tldr; my slides are href="http://stuff.coffeecode.net/2014/understanding_schema">here, and the slides from Jenn and Jason are also available from href="http://connect.ala.org/node/222959">ALA Connect.
On Sunday, June 29th Jenn Riley, Jason Clark, and I presented at the ALCTS/LITA jointly sponsored session href="http://ala14.ala.org/node/14382">Understanding schema.org. The build-up to the session was pretty amazing; I was delighted to learn that Jason and I had been working on pretty much parallel efforts over the past couple of years. Jenn did a great job of organizing the session, and by the time we started talking 276 people had indicated their interest in attending: that was two more than those who had indicated an interest in attending the BIBFRAME Forum Update scheduled in the same time slot. Our room was large and quite full.
Jenn started the session out string by advancing her concept that libraries need to target discovery elsewhere: that is, that there is no way that libraries can compete directly with major search engines like Google, Bing, and Yahoo, either through the discovery tools that we have to offer, our presence in the consciousness of most of the population as the starting point for discovery, or in the resources we can direct towards closing the huge gap in technology, usability, and mindshare that the search engines have opened up over the past two decades. But, we can take steps to start working with the search engines to enable our resources to be discovered and accessed more directly by them.
That led quite naturally to my own part of the session, in which I talked about my attempt to turn cataloguing's efforts to provide access points in our niche catalogues into access points for the open web by publishing schema.org structured data from library catalogues like Evergreen, Koha, and VuFind. I started things out by pointing out the legacy of restrictive robots.txt files that still live on in many catalogues today, then worked through some basics like how sitemaps enable search engines--which strive to provide relevant, useful results that matter to users in their context at a particular place and time--to efficiently crawl just the most recently changed pages of interest. Then I launched into the heart of the talk that showed how catalogues that publish schema.org structured data can turn an undifferentiated mass of presentation-oriented HTML and words into machine-comprehensible entities: classes like Book and Organization, connected by properties like publisher, and with values for properties like author, datePublished, and isbn.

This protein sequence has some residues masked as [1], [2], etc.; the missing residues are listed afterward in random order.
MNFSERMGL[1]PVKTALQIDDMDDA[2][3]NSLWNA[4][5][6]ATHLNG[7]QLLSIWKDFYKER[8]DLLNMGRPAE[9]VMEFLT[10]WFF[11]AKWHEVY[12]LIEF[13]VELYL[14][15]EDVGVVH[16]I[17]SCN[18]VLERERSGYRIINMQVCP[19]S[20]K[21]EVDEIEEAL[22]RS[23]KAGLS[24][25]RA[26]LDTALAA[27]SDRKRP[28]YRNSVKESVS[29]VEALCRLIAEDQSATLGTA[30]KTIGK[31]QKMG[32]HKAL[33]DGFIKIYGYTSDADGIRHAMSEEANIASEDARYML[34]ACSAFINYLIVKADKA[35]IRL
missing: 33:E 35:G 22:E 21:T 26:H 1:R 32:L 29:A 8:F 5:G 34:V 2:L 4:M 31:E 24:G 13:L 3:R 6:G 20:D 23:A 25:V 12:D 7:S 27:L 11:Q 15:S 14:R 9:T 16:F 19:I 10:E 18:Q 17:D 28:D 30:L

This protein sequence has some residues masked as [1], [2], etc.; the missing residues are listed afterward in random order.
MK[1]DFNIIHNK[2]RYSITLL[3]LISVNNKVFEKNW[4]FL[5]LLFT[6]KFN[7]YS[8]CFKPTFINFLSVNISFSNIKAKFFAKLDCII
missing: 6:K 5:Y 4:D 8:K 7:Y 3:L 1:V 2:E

For this talk I used visualizations generated by the href="http://rdfa.info/play">RDFa playground to illustrate the structured data contained in some real examples of a production Evergreen system (thanks to Bibliomation). Given that I'm normally a text-and-talk kind of guy, the illustrations seemed to help out--particularly in showing how holdings map quite readily to the Product / Offer structure more commonly used by commercial enterprises to reflect the prices, locations, and availability of their products.
Of course, the evolution from unstructured, to structured, to linked data had its payoff beginning with the link from holdings to the libraries that hold the resources. We have plenty more we can and must do, but unlike other efforts which are still crystallizing and which will require significant architectural work to happen before libraries can even begin trying out real systems, you can use schema.org-enabled systems today. And adapting systems to publish schema.org structured data only requires access to the HTML templates for your system (which, hopefully, you have: otherwise you have bigger problems to deal with!) and following the patterns that have already been established by Evergreen, Koha, and VuFind.
Jason did a great job showing both a broader use case for schema.org, including work he has led on digital collections such as embedding the Recipe type in a book of recipes. And he covered some of the evolution of the vocabulary, including the exciting possibilities introduced by the Action type and potentialAction property for describing RESTful APIs... which naturally led to an off-the-top-of-the-head enumeration of such actions as BorrowAction and LendAction that are perfect for libraries.
Perhaps the best part of the session, however, were the insightful questions from the audience (along with the genuinely enthusiastic response to our talks). We had deliberately left 15 minutes for questions, and we were not disappointed: from questions about how we move from structured data to more linked data (I riffed on the Dodds/Davis href="http://patterns.dataincubator.org/book/progressive-enrichment.html">Progressive Enrichment linked data pattern, suggesting that we should be able to href="/archives/278-Broadening-support-for-linked-data-in-MARC.html">store links for each field or value of interest directly in our MARC records), to questions about what proprietary systems are doing this with schema.org today (alas, none that I'm aware of, unless something has changed since href="/archives/282-Were-not-waiting-for-the-ILS-to-change.html">February).